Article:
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Tug-of-possible-war over Taiwan

Dr. Abanti Bhattacharya is Associate Professor at the Department of East Asian Studies, University of Delhi. Prior to this she was Associate Fellow at Institute for Defence Studies and Analyses.
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  • April 05, 2005

    On March 7, China unveiled a new Anti-Secession Law in its third session of the 10th National People’s Congress meeting. The law legalizes China to take military action against the renegade province, Taiwan. The full text of the Anti-Secession Law stated a three-point scenario for ‘‘non-peaceful action’’ against Taiwan. It says that China will attack Taiwan if the forces clamouring for Taiwan’s independence ‘‘under any name or by any means’’ create the ‘‘fact of Taiwan’s secession from China’’, if there is ‘‘occurrence of major incidents entailing Taiwan’s secession from China’’ and if ‘‘possibilities for a peaceful reunification are completely exhausted.’’

    Taiwan has strongly opposed the Anti-Secession Law and called it as China’s ploy to annex Taiwan and unilaterally change the status quo. The pro-independent groups have opposed Chen Shui-bian’s moderate tone in Cross-Strait relations and demanded that the government should counter anti-secession law with an anti-annexation law, which would state that Taiwan is a sovereign country.

    A careful reading of the full text of the Anti-Secession Law indicates that the proposal on taking non-peaceful means to stop Taiwan’s Secession from China by the Taiwan Independent force, comes in the fourth and the last section of the text. This is in tandem with China’s earlier positions on Taiwan reunification as codified in the 16th Party Congress Report of 2002. It vindicates China’s three positions on when to attack Taiwan that is if Taiwan declares independence, if there is foreign intervention in Cross-Strait relations and if there is indefinite postponement of re-unification goal.

    Second, the section on Achieving National Reunification Through Peaceful Means, clearly points at the significance of peaceful reunification both for China and the world. It says, ‘‘A reunification by peaceful means best serves the fundamental interests of all Chinese people, the Taiwan compatriots included, as it is conducive to fostering a warm affection among compatriots on both sides, to peace and stability in the Taiwan Straits and the Asia-Pacific region as a whole, and to the great rejuvenation of the Chinese nation.’’ The draft proposal in fact, mentions a five-point formula to create peace and stability in the region and promote Cross-Strait relations.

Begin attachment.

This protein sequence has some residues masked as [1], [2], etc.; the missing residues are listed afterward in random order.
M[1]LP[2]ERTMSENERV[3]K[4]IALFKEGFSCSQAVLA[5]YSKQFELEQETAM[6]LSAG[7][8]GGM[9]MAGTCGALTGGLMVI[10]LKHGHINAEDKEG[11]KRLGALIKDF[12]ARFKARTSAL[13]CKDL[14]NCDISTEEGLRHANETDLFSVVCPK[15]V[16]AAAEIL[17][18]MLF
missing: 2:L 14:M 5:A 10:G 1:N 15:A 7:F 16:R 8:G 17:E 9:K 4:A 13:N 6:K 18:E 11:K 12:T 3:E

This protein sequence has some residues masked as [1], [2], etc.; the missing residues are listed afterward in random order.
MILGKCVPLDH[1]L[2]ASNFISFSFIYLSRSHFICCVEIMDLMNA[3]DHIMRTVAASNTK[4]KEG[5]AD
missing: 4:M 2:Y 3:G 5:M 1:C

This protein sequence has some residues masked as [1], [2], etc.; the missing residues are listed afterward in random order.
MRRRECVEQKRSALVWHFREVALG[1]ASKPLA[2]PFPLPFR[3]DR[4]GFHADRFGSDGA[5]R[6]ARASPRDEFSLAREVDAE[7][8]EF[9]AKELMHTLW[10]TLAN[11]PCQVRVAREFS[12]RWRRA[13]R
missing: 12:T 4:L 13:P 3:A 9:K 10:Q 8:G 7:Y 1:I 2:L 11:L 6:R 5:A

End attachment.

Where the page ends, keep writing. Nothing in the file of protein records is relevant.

Third, the full text does not mention any time-table for unification with Taiwan or for taking aggressive military action to thwart Taiwan from going independent. In fact, the law mandated that ‘‘the state shall exert its utmost to protect the lives, property and other legitimate rights and interests of Taiwan civilians and foreign nationals in Taiwan.’’

    As against the legalization of use of force against Taiwan, the anti-secession law is basically meant to reinforce the status quo position on Cross- Strait relations. The three-point scenario for ‘‘non-peaceful action’’ is intended to thwart the pro-independent groups from campaigning for independence.

    It is also intended to prevent Taiwan President Chen Shui-bian from enacting a new Constitution for Taiwan by 2008. China looks upon the revision of the Constitution as a declaration of Taiwan’s independence and unilateral change in the status quo. In February 2005, the US came out with a US-Japan joint statement indicating Taiwan as a common security concern for both countries. This joint statement is not directly linked with proposed Anti-secession Law, but against China’s increasing military power. It is meant to contain China’s rising influence in the region. The overall US policy on Cross-Strait relations is based on strategic ambiguity. This strategic ambiguity perpetrates status quo on Cross- Strait relations. Strategic ambiguity helps balance competing US interests in China and Taiwan, and maintain credibility, peace and stability in the Asia-Pacific region.

    China, with its developmental nationalism and pragmatic foreign policy, is not supportive of military action against Taiwan. It will severely jeopardize China’s image building exercise as a responsible and peaceful power. More so, China’s development is contingent on the continuance of a stable economic world order. Its economy is increasingly intertwined with the world’s economic growth and therefore it is in China’s interests to maintain peace across the Straits. Therefore, present policy both in China and the US, is to maintain the status quo.

    Further, the status quo position is increasingly becoming the hallmark of the ruling Democratic Progressive Party in Taiwan whose party ideology supports independence of Taiwan. In fact, Chen Shui-bian’s second Presidential inaugural speech reiterates that Taiwan would not declare independence, would not change the national title, would not insert two-state theory into Constitution, would not promote a referendum to change the status quo regarding independence or unification, and would not abolish the national unification guidelines. The February 2005 Chen-Soong 10-point joint statement also reflects a conciliatory position adopted by DPP and it is decreasing its aggressive pro-independent stand, of course under the Chinese threat.

    In sum, the Anti-secession Law — rather than being primarily a non-peaceful law — reinforces China’s stand on maintaining status quo on Cross-Strait relations.